The first European to visit the future home of South Gate discovered many Indian villages between the Pacific Ocean and the San Gabriel mountains. Two villages, probably known as Tibahag-Na and Ahau, are thought to have been located within the boundaries of the present community. Passing through during the mid 1700s as part of Spaniard Gaspar de Portola’s famous expedition from San Diego to Monterey, Padre Juan Crespi observed that the Indians in the area were very friendly. Nevertheless, during the late 1700s and early 1800s, after dominating the Los Angeles basin area for hundreds of years, those Gabrielino who did not flee were gradually moved to Spanish missions. Many became laborers for local landowners. Most eventually adopted a new, more European lifestyle. By the twentieth century, few traces of Gabrielino culture remained.
Gabrielino Tongva Springs Foundation
Willows and a slow, shallow brook distinguished this portion of the Los Angeles plain long before it was given the name “Willowbrook.” A lone-standing streamside willow tree near the present intersection of 125th Street and Mona Boulevard was an original rancho boundary marker in the 1840s.
Willowbrook was rich in springs in the early days and winter rains would bring up fine stands of rye grass between gravelly ridges left by long-ago floods of the Los Angeles River. As early as 1820, Don Anastacio Abila was grazing cattle on the land and by 1843, the Mexican governor had granted him 4,500 acres. This grant was named the Rancho Tajauta and it extended from the marshes along present Alameda Street westward to approximately the present line of the Harbor Freeway. All of present-day Willowbrook is within the area covered by Rancho Tajauta.
The first subdivisions in the Willowbrook area were filed in 1894 and 1895 on land along what is now Rosecrans Boulevard. The first official use of the name Willowbrook came in 1903, when the Willowbrook Tract was recorded with the County Recorder. The tract straddled the newly opened Pacific Electric railway line to Long Beach. There is no evidence that a townsite was envisioned and street patterns were not coordinated with adjacent tracts. The name Willowbrook came into use for the whole area, because the Big Red Cars of the Pacific Electric Railroad Company stopped at 126th Street in Willowbrook.
Lot buyers in Willowbrook expected to live a definitely suburban life. The deep lots (up to 300 feet deep in many cases) attracted working-class families, especially newcomers to Southern California. The Big Red Cars provided fast, reasonable transportation to department stores in downtown Los Angeles and to jobs in the Long Beach and San Pedro harbor areas. During the Depression years, residents used the land behind their homes to grow fruits and vegetables, run hogs, and raise chickens. These land uses, together with the vacant lots covered with mustard plants, intensified the area’s rural appearance. After the end of the Depression and World War II, increasing suburban development occurred in Willowbrook, but not to the extent that it substantially altered the area’s rural character. Even the 1965 Watts Riots did not change that, although Willowbrook suffered damage to a number of its buildings, including Willowbrook’s community library.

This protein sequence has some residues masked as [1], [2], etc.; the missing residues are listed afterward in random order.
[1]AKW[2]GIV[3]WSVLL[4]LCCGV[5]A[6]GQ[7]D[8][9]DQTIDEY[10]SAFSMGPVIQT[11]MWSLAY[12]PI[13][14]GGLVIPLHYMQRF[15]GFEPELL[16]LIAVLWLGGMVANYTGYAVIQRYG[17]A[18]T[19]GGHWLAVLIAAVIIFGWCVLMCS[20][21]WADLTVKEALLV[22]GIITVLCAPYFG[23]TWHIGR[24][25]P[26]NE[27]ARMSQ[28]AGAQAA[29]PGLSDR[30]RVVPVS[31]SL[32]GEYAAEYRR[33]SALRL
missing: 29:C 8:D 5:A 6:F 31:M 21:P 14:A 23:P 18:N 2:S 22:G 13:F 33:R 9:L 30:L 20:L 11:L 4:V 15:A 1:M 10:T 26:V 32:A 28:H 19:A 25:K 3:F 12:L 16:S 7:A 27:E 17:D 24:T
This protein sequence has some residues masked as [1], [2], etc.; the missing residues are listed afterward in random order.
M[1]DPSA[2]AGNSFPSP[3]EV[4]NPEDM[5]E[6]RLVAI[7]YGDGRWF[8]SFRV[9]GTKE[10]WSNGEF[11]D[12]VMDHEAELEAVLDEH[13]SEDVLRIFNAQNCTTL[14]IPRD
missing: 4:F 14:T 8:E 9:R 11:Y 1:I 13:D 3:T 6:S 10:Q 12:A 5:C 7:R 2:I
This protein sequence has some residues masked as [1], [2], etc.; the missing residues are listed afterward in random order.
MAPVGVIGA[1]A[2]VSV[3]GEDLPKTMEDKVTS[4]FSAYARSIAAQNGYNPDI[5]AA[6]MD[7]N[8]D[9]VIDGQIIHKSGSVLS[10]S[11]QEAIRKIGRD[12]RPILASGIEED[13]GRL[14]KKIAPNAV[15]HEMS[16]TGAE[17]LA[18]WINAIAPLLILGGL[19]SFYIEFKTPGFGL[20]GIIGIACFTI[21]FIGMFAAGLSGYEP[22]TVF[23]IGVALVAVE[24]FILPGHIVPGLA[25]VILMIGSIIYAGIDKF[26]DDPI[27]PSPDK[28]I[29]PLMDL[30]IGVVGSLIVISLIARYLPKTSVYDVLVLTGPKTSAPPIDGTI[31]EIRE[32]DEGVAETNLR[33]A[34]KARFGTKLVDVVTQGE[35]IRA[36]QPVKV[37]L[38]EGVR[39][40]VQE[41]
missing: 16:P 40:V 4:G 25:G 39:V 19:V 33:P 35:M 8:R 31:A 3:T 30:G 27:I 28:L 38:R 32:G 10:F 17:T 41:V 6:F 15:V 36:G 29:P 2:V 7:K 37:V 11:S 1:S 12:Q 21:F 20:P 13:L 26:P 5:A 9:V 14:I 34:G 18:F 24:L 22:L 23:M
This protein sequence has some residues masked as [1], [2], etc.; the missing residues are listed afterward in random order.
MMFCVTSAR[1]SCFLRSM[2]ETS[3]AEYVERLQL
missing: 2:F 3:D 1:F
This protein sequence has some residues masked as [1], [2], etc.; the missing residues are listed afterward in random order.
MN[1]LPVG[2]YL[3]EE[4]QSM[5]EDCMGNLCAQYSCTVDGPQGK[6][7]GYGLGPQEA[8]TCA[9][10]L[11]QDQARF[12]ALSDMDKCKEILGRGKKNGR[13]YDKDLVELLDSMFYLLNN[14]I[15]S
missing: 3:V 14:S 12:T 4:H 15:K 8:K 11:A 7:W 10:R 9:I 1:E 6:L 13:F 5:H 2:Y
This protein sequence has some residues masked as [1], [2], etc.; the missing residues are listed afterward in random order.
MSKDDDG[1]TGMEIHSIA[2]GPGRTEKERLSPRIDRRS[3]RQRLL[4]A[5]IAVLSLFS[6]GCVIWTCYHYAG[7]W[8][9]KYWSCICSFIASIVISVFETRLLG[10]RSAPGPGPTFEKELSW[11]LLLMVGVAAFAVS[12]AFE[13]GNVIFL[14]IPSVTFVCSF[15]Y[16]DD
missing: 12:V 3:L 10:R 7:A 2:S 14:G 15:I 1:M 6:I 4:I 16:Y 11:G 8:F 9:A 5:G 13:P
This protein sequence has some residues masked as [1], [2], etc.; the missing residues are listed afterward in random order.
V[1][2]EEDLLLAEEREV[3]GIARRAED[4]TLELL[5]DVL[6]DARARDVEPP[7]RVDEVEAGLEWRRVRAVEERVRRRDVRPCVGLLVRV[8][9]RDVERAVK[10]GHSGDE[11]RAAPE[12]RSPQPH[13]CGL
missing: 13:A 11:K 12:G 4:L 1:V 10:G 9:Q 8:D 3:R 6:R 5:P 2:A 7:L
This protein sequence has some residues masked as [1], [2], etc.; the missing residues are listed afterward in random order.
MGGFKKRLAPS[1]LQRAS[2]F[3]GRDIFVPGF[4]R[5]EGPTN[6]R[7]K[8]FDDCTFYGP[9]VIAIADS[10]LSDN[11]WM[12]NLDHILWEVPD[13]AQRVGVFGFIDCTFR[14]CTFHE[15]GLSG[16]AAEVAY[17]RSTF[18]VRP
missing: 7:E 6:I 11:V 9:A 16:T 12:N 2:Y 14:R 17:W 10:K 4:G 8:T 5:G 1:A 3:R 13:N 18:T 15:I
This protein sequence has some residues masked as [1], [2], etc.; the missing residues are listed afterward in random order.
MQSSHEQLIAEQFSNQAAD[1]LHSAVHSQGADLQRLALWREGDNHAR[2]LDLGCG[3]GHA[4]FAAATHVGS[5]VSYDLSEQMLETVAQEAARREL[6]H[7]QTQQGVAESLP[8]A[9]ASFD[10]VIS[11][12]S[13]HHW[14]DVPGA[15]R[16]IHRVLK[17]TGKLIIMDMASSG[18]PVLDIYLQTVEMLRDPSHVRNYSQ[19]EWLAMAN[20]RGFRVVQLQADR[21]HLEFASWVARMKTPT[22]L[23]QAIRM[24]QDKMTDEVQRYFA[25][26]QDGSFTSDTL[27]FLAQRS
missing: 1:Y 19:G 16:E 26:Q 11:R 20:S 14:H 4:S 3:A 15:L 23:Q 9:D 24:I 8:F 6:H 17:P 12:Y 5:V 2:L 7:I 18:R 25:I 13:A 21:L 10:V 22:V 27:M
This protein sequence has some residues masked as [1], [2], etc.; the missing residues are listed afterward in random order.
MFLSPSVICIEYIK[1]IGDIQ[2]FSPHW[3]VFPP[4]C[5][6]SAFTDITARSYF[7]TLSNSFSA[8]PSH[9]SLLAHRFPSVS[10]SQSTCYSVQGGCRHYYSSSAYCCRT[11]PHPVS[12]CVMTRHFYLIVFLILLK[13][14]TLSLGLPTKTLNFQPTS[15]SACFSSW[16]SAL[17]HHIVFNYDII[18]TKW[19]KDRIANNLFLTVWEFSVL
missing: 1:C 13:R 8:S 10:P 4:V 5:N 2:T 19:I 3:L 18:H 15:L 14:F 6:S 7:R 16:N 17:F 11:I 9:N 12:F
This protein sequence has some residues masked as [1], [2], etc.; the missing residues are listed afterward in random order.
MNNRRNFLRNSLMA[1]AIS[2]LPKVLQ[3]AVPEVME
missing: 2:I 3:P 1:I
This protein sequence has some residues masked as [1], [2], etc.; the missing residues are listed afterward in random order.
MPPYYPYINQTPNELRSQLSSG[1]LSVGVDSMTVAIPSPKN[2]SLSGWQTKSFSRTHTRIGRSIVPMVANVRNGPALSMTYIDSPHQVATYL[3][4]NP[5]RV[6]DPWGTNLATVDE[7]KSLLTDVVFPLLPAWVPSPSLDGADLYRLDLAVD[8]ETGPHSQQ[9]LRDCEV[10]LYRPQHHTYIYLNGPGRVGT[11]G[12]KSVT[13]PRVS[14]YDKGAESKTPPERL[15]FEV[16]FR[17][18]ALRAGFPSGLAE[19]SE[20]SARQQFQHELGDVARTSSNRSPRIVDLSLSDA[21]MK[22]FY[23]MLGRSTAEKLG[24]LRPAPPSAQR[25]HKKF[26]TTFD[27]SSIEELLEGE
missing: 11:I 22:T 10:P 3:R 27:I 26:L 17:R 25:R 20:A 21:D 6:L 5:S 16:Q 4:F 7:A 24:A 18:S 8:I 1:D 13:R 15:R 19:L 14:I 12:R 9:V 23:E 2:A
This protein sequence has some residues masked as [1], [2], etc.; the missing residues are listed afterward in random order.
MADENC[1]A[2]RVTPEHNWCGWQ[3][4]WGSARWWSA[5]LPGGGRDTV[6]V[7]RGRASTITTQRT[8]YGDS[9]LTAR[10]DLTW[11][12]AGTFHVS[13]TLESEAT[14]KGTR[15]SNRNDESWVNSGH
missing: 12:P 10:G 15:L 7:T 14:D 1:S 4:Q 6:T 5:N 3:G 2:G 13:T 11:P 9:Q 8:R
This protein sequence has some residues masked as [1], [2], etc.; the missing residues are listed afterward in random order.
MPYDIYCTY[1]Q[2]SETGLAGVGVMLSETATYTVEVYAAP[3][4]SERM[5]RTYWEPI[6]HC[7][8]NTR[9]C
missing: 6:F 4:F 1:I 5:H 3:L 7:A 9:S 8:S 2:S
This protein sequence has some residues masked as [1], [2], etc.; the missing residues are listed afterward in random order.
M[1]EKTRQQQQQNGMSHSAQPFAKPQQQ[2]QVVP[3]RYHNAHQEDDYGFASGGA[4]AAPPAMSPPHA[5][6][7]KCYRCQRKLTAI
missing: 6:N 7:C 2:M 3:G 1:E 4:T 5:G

The mixture of suburban and rural land uses continued in Willowbrook into the early 1980s, when the area began to lose its rural character due to a redevelopment plan drafted by the Watts Labor Community Action Committee (WLCAC) under the leadership of Ted Watkins and supported by Los Angeles County. Under this plan, 365 acres of Willowbrook land was redeveloped to provide new commercial and residential facilities. As a result, present-day Willowbrook appears similar to other communities in the South Central section of Los Angeles.
Since 1980, the A C Bilbrew library has hosted the County Library’s African American History Month Celebration. Eubie Blake was the first honoree of the “Living Black History Tribute” (later the “African-American Living Legend” series), a focus of the Library’s celebration. Other honorees have included Cab Calloway, Count Basie, Rosa Parks, James Baldwin, Coretta Scott King, and Ray Charles.
Prior to the 1950s, when deed restrictions and zoning codes limited where African-Americans could live or operate businesses, Central Avenue to the south of downtown Los Angeles served as the focus of the African-American community’s residential, economic, and cultural development. Jazz found a particular home here from the 1920s to the 1950s. The Hotel Dunbar was the area’s best known venue for Black jazz performers, including Count Basie, Ella Fitzgerald, Duke Ellington, and Louis Armstrong.
All About Jazz – Central Avenue Sounds